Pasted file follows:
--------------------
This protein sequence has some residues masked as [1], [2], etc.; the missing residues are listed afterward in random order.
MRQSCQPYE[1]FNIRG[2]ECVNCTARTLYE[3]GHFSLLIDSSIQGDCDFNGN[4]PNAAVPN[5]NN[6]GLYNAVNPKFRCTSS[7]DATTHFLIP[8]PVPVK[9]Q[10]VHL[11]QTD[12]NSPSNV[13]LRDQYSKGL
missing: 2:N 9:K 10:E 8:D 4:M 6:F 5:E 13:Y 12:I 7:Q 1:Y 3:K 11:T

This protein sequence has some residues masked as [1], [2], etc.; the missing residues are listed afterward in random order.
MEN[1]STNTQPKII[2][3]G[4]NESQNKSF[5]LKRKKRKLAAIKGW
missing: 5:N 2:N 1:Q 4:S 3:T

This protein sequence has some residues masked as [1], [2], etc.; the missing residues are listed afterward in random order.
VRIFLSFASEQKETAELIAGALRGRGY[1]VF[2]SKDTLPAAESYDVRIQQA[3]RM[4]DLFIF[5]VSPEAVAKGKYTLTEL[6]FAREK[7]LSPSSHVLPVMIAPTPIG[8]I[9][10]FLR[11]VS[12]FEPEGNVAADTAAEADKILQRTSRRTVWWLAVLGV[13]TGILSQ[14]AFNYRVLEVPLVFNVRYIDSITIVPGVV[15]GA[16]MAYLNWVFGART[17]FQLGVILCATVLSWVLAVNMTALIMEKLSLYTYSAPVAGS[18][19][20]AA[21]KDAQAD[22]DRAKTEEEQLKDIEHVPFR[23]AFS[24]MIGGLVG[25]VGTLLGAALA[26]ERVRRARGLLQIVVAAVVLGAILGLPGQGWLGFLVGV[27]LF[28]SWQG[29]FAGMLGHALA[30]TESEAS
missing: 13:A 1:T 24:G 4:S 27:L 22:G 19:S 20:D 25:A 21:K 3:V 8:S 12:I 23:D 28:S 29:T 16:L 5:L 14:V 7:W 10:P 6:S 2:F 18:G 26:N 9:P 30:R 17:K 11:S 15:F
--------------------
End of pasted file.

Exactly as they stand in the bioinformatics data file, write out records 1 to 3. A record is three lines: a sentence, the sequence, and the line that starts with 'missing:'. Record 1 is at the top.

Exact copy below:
This protein sequence has some residues masked as [1], [2], etc.; the missing residues are listed afterward in random order.
MRQSCQPYE[1]FNIRG[2]ECVNCTARTLYE[3]GHFSLLIDSSIQGDCDFNGN[4]PNAAVPN[5]NN[6]GLYNAVNPKFRCTSS[7]DATTHFLIP[8]PVPVK[9]Q[10]VHL[11]QTD[12]NSPSNV[13]LRDQYSKGL
missing: 2:N 9:K 10:E 8:D 4:M 6:F 5:E 13:Y 12:I 7:Q 1:Y 3:K 11:T

This protein sequence has some residues masked as [1], [2], etc.; the missing residues are listed afterward in random order.
MEN[1]STNTQPKII[2][3]G[4]NESQNKSF[5]LKRKKRKLAAIKGW
missing: 5:N 2:N 1:Q 4:S 3:T

This protein sequence has some residues masked as [1], [2], etc.; the missing residues are listed afterward in random order.
VRIFLSFASEQKETAELIAGALRGRGY[1]VF[2]SKDTLPAAESYDVRIQQA[3]RM[4]DLFIF[5]VSPEAVAKGKYTLTEL[6]FAREK[7]LSPSSHVLPVMIAPTPIG[8]I[9][10]FLR[11]VS[12]FEPEGNVAADTAAEADKILQRTSRRTVWWLAVLGV[13]TGILSQ[14]AFNYRVLEVPLVFNVRYIDSITIVPGVV[15]GA[16]MAYLNWVFGART[17]FQLGVILCATVLSWVLAVNMTALIMEKLSLYTYSAPVAGS[18][19][20]AA[21]KDAQAD[22]DRAKTEEEQLKDIEHVPFR[23]AFS[24]MIGGLVG[25]VGTLLGAALA[26]ERVRRARGLLQIVVAAVVLGAILGLPGQGWLGFLVGV[27]LF[28]SWQG[29]FAGMLGHALA[30]TESEAS
missing: 13:A 1:T 24:G 4:S 27:L 22:G 19:S 20:D 25:A 21:K 3:V 8:S 12:I 23:D 28:S 29:T 16:L 5:L 14:V 7:W 10:P 6:S 2:F 18:G 26:N 9:P 30:R 17:K 11:S 15:F